Posted: 8/23/2012 - 0 comment(s) [ Comment ] - 0 trackback(s) [ Trackback ]
Category: Hair Restoration Blog

 Hair Transplant Primer - Part II

Hair Transplant FAQ

<!--[if !supportLists]-->1.       <!--[endif]-->What is the similarity between hair transplants and organ transplants?

Hair transplants are very unlike organ transplants. Firstly, it is an elective procedure not a life saving operation. Most organ transplants are usually a matter of life or death. This does not lessen the value and great need as self image is an integral part of a person’s self esteem and confidence. In a hair transplant you are your own donor. If you received hair, follicle, and tissue from someone else (other than an identical twin), your body would reject them without immune-suppressant drugs. You donate your hair from what are called your donor sites.

<!--[if !supportLists]-->2.       <!--[endif]-->Where are my donor sites?

Male pattern baldness typical in men is best treated by hair transplant providing a natural, proven and permanentsolution. The word pattern is used because medically we know there is a pattern to the baldness. You've probably noticed, especially in men, that no matter how much hair they lost in the front, top, and crown areas of their heads, the sides and backs of their heads retain hair and sometimes a great deal of it. The sides and back are far less affected by the action of DHT upon their hair follicles. These areas are the donor sites from which the hair you donate to yourself is removed, along with the follicles and some surrounding tissue.

<!--[if !supportLists]-->3.       <!--[endif]-->Where does the surgeon put my donor hair during the transplantation?

Hair extracted from your donor sites is transplanted to the balding parts of your scalp. Tiny incisions are made in the scalp by the medical doctor performing the surgery. The donated hair, hair follicles, surrounding tissue, and skin are called grafts, and each graft contains one or more hair follicles with accompanying hair, tissue, and skin. No two heads are alike, and you will see that the art of hair transplantation is just as important as its science or medical aspects. This is a good reason to research and even use online networks to find a prescreened surgeon at the forefront of hair restoration.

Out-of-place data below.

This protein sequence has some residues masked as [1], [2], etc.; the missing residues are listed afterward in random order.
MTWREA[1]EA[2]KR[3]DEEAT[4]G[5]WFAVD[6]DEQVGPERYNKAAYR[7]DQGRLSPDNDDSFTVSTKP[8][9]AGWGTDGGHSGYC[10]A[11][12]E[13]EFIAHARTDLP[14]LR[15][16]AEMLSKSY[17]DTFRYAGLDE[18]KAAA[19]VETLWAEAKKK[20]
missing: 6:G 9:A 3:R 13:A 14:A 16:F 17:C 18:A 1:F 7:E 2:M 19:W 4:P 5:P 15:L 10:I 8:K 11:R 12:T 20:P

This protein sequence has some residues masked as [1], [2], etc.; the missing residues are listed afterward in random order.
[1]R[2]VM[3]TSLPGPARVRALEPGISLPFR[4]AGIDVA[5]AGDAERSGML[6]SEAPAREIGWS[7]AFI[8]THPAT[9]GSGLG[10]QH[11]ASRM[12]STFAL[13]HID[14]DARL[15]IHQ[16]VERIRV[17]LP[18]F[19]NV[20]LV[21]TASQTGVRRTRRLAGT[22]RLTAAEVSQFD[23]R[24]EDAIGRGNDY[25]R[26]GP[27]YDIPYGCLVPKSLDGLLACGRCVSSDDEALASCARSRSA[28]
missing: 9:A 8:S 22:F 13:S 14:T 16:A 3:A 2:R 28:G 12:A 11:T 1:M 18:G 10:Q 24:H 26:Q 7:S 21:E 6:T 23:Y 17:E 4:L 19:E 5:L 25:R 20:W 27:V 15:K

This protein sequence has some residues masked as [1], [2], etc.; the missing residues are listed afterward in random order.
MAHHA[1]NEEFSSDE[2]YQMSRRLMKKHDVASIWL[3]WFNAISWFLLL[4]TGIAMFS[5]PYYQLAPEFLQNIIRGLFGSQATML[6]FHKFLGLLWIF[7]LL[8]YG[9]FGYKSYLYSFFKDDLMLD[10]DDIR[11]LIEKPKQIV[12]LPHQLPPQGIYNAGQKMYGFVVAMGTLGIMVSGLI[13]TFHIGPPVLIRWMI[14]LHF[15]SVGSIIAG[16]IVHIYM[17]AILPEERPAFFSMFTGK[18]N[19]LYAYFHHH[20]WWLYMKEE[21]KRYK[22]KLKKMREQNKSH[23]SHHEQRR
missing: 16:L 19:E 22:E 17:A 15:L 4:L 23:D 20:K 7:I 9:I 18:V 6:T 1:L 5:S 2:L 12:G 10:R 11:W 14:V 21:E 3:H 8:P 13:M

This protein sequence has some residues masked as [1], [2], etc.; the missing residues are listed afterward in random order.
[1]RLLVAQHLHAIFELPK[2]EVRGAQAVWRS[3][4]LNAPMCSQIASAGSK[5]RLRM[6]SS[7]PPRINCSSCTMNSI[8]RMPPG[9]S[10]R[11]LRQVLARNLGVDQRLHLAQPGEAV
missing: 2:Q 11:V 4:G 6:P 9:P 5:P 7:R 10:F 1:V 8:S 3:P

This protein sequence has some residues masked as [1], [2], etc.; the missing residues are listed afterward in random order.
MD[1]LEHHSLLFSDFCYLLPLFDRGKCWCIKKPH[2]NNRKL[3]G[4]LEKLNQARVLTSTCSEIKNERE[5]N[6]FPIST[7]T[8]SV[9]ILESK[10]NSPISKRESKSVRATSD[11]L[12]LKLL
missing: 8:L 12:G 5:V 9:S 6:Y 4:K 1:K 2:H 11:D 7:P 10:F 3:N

<!--[if !supportLists]-->4.       <!--[endif]-->People have varied levels of thickness naturally. Does this effect one’s ability to have a successful hair transplant?

Hair density is the number of hair follicles you have per square centimeter of scalp. Scalp laxity is the flexibility and looseness of your scalp. More grafts of hair can be transplanted when your density is high and the scalp laxity is high. The beauty of hair transplant as an elective surgery is that the end result reflects the natural look of your own hair; because it is your own hair.

<!--[if !supportLists]-->5.       <!--[endif]-->Does hair transplant surgery change the pattern and direction of hair growth?

Coarse hair is bulkier and can therefore be transplanted using fewer hairs per graft since it gives more coverage of the scalp. Fine hair has fewer bulbs and can give a very natural look but less coverage than coarser hair. Wavy and curly hair lends itself to good visual results in transplantation because a single wavy or curly hair curls on itself and can therefore cover more scalp area than can a straight hair. Curly hair also rises from the scalp and holds its shape, and these factors also give the appearance of greater coverage.

Dr. Mohebi is the medical director of Los Angeles and Beverly Hills; US Hair Restoration Centers and a former research fellow at John Hopkins Medical School. He is also the inventor of the Laxometer II a breakthrough device in the advancement of hair transplant technology. 

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